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Thavolia Glymph, Professor of History and Faculty Research Scholar of DuPRI's Population Research Center

Thavolia Glymph

Thavolia Glymph, professor of history and law, studies the U.S. South with a focus on nineteenth century social history.  She has published numerous articles and essays and is the author of Out of the House of Bondage: The Transformation of the Plantation Household (Cambridge University Press, 2008) and The Women's Fight: The Civil War's Battles for Home, Freedom, and Nation (Littlefield History of the Civil War Era, University of North Carolina Press, forthcoming November 2019). She is co-editor of two volumes the award-winning documentary series, Freedom: A Documentary History of Emancipation, 1861-1867 (Series 1, Volume 1 and Series 1, Volume 3) and is currently completing a book manuscript titled African American Womenand Children Refugees in the Civil War: A History the Making of Freedom supported by a grant from the National Institutes of Health. Her next project, "Playing 'Dixie' in Egypt: Civil War Veterans in the Egyptian Army and Transnational Transcripts of Race, Nation, Empire and Citizenship, 1869-1878," is a study of former Civil War officers who served in the Egyptian army during the Reconstruction era.  In 2015 and 2018, Glymph was the John Hope Franklin Visiting Professor of American Legal History at Duke Law School. She is an Organization of American Historians Distinguished Lecturer and an elected member of the Society of American Historians and the American Antiquarian Society. She was a 2017-18 Thomas Langford Lecturer at Duke University and is vice president of the Southern Historical Association.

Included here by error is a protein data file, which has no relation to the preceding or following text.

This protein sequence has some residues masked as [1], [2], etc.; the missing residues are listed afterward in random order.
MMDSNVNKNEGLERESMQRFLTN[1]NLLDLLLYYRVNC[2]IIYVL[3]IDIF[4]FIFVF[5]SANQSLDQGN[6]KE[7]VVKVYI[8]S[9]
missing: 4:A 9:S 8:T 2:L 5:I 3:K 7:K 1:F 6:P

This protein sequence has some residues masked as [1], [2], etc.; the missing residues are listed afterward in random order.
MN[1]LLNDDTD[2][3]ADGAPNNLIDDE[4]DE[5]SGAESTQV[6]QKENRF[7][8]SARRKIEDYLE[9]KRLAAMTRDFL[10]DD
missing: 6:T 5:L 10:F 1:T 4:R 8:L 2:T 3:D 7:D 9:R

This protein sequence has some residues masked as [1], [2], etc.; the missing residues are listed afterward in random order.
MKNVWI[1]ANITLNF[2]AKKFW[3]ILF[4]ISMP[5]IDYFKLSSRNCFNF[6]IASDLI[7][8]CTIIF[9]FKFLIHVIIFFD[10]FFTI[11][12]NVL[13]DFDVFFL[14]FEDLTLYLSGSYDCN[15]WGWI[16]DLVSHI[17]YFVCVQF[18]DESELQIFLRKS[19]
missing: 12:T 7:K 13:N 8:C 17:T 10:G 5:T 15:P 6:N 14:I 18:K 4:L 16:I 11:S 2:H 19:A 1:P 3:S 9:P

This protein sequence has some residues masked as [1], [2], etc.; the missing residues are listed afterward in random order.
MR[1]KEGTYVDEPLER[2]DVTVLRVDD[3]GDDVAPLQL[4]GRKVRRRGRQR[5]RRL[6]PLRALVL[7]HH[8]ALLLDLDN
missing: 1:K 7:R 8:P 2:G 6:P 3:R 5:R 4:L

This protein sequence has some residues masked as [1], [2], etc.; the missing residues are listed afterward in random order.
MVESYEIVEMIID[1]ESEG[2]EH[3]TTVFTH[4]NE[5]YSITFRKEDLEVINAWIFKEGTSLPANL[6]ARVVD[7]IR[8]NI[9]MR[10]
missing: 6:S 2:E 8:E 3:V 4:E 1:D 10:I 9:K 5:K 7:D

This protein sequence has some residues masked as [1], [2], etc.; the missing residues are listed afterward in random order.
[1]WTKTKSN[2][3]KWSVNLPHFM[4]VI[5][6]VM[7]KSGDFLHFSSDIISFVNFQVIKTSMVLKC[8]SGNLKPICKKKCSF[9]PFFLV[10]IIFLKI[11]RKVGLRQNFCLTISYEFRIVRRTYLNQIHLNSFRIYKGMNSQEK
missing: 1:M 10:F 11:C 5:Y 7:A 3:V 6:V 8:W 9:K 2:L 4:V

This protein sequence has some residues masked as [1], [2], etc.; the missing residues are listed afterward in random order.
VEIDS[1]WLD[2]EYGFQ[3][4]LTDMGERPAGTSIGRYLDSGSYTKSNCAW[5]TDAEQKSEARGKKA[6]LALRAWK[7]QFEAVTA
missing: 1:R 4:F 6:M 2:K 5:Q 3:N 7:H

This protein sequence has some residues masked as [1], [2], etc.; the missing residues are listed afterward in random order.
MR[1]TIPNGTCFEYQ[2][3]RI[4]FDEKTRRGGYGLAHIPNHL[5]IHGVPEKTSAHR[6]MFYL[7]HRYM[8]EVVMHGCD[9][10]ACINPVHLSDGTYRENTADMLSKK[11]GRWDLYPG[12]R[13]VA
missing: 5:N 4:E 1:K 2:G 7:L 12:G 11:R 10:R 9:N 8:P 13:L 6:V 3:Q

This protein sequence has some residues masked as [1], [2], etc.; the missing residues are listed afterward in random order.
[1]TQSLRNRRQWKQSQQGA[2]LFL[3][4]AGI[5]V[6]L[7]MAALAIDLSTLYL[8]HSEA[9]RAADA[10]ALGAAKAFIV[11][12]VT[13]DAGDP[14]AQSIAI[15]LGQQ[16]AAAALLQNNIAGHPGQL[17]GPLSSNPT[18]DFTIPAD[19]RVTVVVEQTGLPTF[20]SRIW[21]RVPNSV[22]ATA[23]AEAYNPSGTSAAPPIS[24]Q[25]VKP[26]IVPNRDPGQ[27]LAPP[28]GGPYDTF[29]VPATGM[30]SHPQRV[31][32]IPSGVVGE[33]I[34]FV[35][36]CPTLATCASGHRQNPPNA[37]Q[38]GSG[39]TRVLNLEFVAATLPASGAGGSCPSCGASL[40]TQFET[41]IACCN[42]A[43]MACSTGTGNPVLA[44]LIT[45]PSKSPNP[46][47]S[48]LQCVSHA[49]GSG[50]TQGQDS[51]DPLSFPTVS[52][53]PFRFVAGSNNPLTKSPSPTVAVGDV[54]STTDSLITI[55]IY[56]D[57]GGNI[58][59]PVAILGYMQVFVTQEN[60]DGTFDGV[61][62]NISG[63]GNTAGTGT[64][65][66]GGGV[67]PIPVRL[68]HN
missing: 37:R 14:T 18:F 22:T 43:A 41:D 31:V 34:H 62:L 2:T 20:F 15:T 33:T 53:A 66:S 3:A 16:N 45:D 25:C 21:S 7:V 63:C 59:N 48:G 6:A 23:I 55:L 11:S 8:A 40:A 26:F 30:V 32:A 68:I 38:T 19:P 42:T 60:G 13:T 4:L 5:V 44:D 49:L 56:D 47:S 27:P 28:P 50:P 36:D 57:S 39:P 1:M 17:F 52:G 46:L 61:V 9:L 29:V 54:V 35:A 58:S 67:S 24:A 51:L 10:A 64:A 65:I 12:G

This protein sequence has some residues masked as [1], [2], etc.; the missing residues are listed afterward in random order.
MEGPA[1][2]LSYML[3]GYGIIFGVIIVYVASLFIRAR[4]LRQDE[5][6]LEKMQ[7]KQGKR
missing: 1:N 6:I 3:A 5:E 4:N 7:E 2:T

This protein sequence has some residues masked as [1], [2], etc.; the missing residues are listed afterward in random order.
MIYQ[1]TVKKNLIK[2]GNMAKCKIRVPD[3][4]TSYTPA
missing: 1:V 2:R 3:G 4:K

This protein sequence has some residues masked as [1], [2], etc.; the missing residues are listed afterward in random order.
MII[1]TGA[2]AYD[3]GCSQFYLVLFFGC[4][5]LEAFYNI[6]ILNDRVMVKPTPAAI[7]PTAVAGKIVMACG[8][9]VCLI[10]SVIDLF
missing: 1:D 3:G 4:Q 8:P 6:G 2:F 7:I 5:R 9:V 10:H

Contact Info:
Office Location:  Box 90719, 226 Carr Building (East Campus), 114 Campus Drive, Durham, NC 27708
Office Phone:  (919) 668-1625
Email Address: send me a message
Web Page:  https://fds.duke.edu/db/aas/history/faculty/thavolia

Teaching (Spring 2019):

  • HISTORY 390S.03, TOPICS IN HISTORY SEMINAR Synopsis
    Perkins 065, Tu 03:05 PM-05:35 PM
    (also cross-listed as AAAS 390S.04, ECON 390S.01)
Teaching (Fall 2019):

  • HISTORY 340.01, CIVIL WAR AND RECONSTRUCTION Synopsis
    Trent 039A, TuTh 11:45 AM-01:00 PM
    (also cross-listed as AAAS 342.01)
Office Hours:

Tuesdays, 12:00-2:00 and  by appointment
Specialties:

Race and Ethnicity
Politics, Public Life and Governance
Military History
Labor and Working Class History
Gender
United States and Canada
Research Interests: U.S. History, Slavery, Emancipation and Civil War, Southern Women

Keywords:

History

Current Ph.D. Students   (Former Students)

    Recent Publications   (More Publications)

    1. Glymph, T, "I'm a Radical Girl:" Black Women Unionists and the Politics of Civil War History,” Journal of the Civil War Era 8.3 (September 2018): 359-87., Journal of the Civil War Era 8.3 (September 2018): 359 87., vol. 8 no. 3 (September, 2018), pp. 359-387, University of North Carolina Press
    2. Glymph, T, “Invisible disabilities”: Black women in war and in freedom, Proceedings of the American Philosophical Society, vol. 160 no. 3 (September, 2016), pp. 237-246
    3. Glymph, T, “‘Invisible Disabilities’": Black Women in War and in Freedom,” Proceedings of the American Philosophical Society 160 (September 2016): 237-53., Proceedings of the American Philosophical Society, vol. 160 (September, 2016), pp. 237-253, The American Philosophical Society
    4. Glymph, T, A new world of women and a new language, Frontiers: a Journal of Women Studies, vol. 36 no. 1 (January, 2015), pp. 21-26, University of Nebraska Press, ISSN 0160-9009 [doi]
    5. Glymph, T, Telling slavery: Archives of life and death, surveillance and control, The William and Mary Quarterly, vol. 72 no. 4 (January, 2015), pp. 680-685, The William and Mary Quarterly, ISSN 0043-5597 [doi]
    Conferences Organized

    • Organizer : Du Bois's Black Reconstruction: 75th Anniversary Symposium. November 30, 2011, Organizer : Du Bois's Black Reconstruction: 75th Anniversary Symposium, November 10-12, 2010  

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